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Disturbing Great Barrier Reef photo hints at 'ironic' problem

A coral expert is warning some regrowth may not actually be good for the longterm future of the Great Barrier Reef

When it comes to the Great Barrier Reef, it sometimes feels like it’s all bad news. And while there are sometimes glimmers of hope about sections of the reef recovering, disturbing new images reveal sections of this regrowth are now dying.

Bleaching over the 2023-2024 summer has impacted newly formed varieties that grew back after the consecutive bleaching events in 2016 and 2017. Most of them are from the genus Acropora which are able to grow back faster than larger varieties — but unfortunately these smaller corals are not heat resistant.

Great Barrier Reef expert Professor Terry Hughes has shared images from James Cook University (JCU) showing widespread die-off close to Lizard Island on the northern end of the reef. “It has severely bleached at a comparatively modest level of heat exposure because it’s now populated by the most vulnerable corals,” he told Yahoo News.

An underwater shot showing a mixture of colourful and bleached coral near Lizard Island on the Great Barrier Reef.
Young branching and table-shaped Acropora corals have bleached near Lizard Island on the Great Barrier Reef. Source: James Cook University

Read more: What is coral bleaching?

Hughes is concerned these Acropora species are responsible for most of the recent coral recovery on reefs that escaped bleaching in 2020 and 2022. "The rapid recovery somewhat ironically has made those reefs more vulnerable to heat exposure. So the reefs that have bleached the least this time are the ones with lower amounts of recovery," he said.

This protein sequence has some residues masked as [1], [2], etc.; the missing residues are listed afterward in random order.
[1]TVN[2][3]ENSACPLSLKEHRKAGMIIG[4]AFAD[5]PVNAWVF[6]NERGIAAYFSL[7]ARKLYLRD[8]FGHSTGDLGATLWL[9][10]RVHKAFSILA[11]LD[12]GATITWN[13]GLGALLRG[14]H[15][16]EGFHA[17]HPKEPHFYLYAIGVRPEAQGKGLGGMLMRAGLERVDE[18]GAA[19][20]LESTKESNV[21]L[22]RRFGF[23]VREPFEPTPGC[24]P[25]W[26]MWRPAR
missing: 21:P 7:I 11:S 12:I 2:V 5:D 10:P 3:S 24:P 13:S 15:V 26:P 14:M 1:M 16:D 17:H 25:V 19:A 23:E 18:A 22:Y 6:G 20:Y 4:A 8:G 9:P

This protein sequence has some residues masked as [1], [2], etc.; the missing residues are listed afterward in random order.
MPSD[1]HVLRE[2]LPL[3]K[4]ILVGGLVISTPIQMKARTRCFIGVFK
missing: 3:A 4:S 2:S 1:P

What does coral regrowth mean?

As director of the Australian Research Council's Centre of Excellence for Coral Reef Studies at JCU, Hughes is adept at explaining coral bleaching. But when it comes to talking about coral “recovery”, he concedes the term can be confusing to many. Generally speaking it can refer to either bleached corals regaining colour, or the regrowth of depleted populations.

“But probably the most comprehensive definition of recovery would be reassembly of the original mix of species and sizes and ages with corals,” Hughes said. “And that's simply not happening anymore, because the gap between one (bleaching event) and the next is too short for that to happen. Particularly with loss, albeit at a lower rate, of the long lived tougher corals compared to the short with fast growing ones.”

Looking up at bleached coral near Lizard Island.
Coral near Lizard Island has bleached before its seventh birthday. Source: James Cook University

Why the Great Barrier Reef is becoming unstable

Hughes is concerned sections of the Great Barrier Reef are becoming “increasingly unstable” because the gaps for recovery are shrinking as mass bleaching events become more frequent. On top of that, areas that have died and then been recolonised by Acropora are more vulnerable to future bleaching and are at risk of dying young — those photographed near Lizard Island are likely less than seven years old.

“During the early events, there was a very clear relationship between where the heat was and where the corals were bleaching and dying. That relationship is getting more complicated because it's now driven by the history of not just the current bleaching event, but the one before it,” Hughes said.

The term “ecological memory” is used to explain the process of previous bleaching events shaping future ones. Understanding how these recurring climate events impact ecosystems is now a challenge researchers face.

“We don't have the luxury of studying them one at a time as a single unprecedented event. We've got to figure out what five bleaching events do to the Barrier Reef. It’s a complicated story,” Hughes said.

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